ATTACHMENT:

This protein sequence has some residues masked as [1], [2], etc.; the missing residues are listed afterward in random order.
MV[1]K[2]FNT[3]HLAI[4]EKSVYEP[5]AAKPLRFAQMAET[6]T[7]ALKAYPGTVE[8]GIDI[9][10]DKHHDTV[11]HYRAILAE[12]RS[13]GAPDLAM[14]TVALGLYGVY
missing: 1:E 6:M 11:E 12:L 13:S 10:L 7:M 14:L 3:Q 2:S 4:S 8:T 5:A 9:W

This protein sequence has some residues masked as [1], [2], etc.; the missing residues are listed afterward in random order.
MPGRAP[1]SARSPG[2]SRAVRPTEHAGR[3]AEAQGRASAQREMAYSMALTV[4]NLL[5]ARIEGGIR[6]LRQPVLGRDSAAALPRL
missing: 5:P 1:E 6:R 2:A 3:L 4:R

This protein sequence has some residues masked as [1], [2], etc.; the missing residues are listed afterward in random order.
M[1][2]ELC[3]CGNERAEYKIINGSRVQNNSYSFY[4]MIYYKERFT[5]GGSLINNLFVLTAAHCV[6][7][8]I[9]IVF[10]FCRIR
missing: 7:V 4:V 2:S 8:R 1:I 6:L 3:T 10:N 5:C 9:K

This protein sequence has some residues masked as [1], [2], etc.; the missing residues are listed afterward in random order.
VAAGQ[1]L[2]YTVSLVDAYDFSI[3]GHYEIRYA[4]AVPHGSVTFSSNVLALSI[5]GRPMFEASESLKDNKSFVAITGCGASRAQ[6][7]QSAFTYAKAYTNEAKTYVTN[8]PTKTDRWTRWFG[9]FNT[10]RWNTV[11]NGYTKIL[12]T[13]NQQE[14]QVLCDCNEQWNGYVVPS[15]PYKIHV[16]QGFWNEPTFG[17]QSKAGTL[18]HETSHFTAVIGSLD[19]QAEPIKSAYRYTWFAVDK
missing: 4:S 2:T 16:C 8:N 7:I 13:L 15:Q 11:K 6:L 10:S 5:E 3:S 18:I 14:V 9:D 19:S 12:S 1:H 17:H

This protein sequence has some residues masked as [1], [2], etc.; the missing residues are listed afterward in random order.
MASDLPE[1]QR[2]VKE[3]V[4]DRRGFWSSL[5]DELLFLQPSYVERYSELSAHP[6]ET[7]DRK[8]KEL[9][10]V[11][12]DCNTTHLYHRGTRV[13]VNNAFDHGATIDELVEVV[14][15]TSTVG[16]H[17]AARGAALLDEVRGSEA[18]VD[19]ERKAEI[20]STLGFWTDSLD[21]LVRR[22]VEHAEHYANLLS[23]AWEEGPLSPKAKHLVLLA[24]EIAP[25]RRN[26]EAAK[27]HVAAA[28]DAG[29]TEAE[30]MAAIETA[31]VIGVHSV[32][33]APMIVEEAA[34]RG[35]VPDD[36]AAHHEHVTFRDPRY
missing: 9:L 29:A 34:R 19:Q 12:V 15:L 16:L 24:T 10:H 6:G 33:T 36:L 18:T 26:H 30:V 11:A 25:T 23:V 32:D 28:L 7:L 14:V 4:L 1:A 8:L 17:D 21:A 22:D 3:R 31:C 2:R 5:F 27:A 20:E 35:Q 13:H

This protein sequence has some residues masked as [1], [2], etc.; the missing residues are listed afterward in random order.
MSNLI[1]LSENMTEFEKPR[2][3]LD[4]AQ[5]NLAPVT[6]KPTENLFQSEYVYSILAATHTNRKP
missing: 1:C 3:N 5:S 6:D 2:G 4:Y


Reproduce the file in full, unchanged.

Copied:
This protein sequence has some residues masked as [1], [2], etc.; the missing residues are listed afterward in random order.
MV[1]K[2]FNT[3]HLAI[4]EKSVYEP[5]AAKPLRFAQMAET[6]T[7]ALKAYPGTVE[8]GIDI[9][10]DKHHDTV[11]HYRAILAE[12]RS[13]GAPDLAM[14]TVALGLYGVY
missing: 1:E 6:M 11:E 12:L 13:S 10:L 7:M 14:L 3:Q 2:S 4:S 8:T 5:A 9:W

This protein sequence has some residues masked as [1], [2], etc.; the missing residues are listed afterward in random order.
MPGRAP[1]SARSPG[2]SRAVRPTEHAGR[3]AEAQGRASAQREMAYSMALTV[4]NLL[5]ARIEGGIR[6]LRQPVLGRDSAAALPRL
missing: 5:P 1:E 6:R 2:A 3:L 4:R

This protein sequence has some residues masked as [1], [2], etc.; the missing residues are listed afterward in random order.
M[1][2]ELC[3]CGNERAEYKIINGSRVQNNSYSFY[4]MIYYKERFT[5]GGSLINNLFVLTAAHCV[6][7][8]I[9]IVF[10]FCRIR
missing: 7:V 4:V 2:S 8:R 1:I 6:L 3:T 10:N 5:C 9:K

This protein sequence has some residues masked as [1], [2], etc.; the missing residues are listed afterward in random order.
VAAGQ[1]L[2]YTVSLVDAYDFSI[3]GHYEIRYA[4]AVPHGSVTFSSNVLALSI[5]GRPMFEASESLKDNKSFVAITGCGASRAQ[6][7]QSAFTYAKAYTNEAKTYVTN[8]PTKTDRWTRWFG[9]FNT[10]RWNTV[11]NGYTKIL[12]T[13]NQQE[14]QVLCDCNEQWNGYVVPS[15]PYKIHV[16]QGFWNEPTFG[17]QSKAGTL[18]HETSHFTAVIGSLD[19]QAEPIKSAYRYTWFAVDK
missing: 4:S 2:T 16:C 8:N 7:I 13:L 15:Q 11:K 6:L 10:S 5:E 3:S 18:I 14:V 9:D 19:S 12:S 1:H 17:H

This protein sequence has some residues masked as [1], [2], etc.; the missing residues are listed afterward in random order.
MASDLPE[1]QR[2]VKE[3]V[4]DRRGFWSSL[5]DELLFLQPSYVERYSELSAHP[6]ET[7]DRK[8]KEL[9][10]V[11][12]DCNTTHLYHRGTRV[13]VNNAFDHGATIDELVEVV[14][15]TSTVG[16]H[17]AARGAALLDEVRGSEA[18]VD[19]ERKAEI[20]STLGFWTDSLD[21]LVRR[22]VEHAEHYANLLS[23]AWEEGPLSPKAKHLVLLA[24]EIAP[25]RRN[26]EAAK[27]HVAAA[28]DAG[29]TEAE[30]MAAIETA[31]VIGVHSV[32][33]APMIVEEAA[34]RG[35]VPDD[36]AAHHEHVTFRDPRY
missing: 9:L 29:A 34:R 19:Q 12:V 15:L 16:L 24:T 10:H 6:G 33:T 36:L 18:T 26:H 30:V 11:A 25:T 23:V 32:D 28:L 7:L 14:V 4:L 1:A 8:L 17:D 21:A 22:D 3:R 31:C 2:R 5:F 27:A 20:E 35:Q 13:H

This protein sequence has some residues masked as [1], [2], etc.; the missing residues are listed afterward in random order.
MSNLI[1]LSENMTEFEKPR[2][3]LD[4]AQ[5]NLAPVT[6]KPTENLFQSEYVYSILAATHTNRKP
missing: 1:C 3:N 5:S 6:D 2:G 4:Y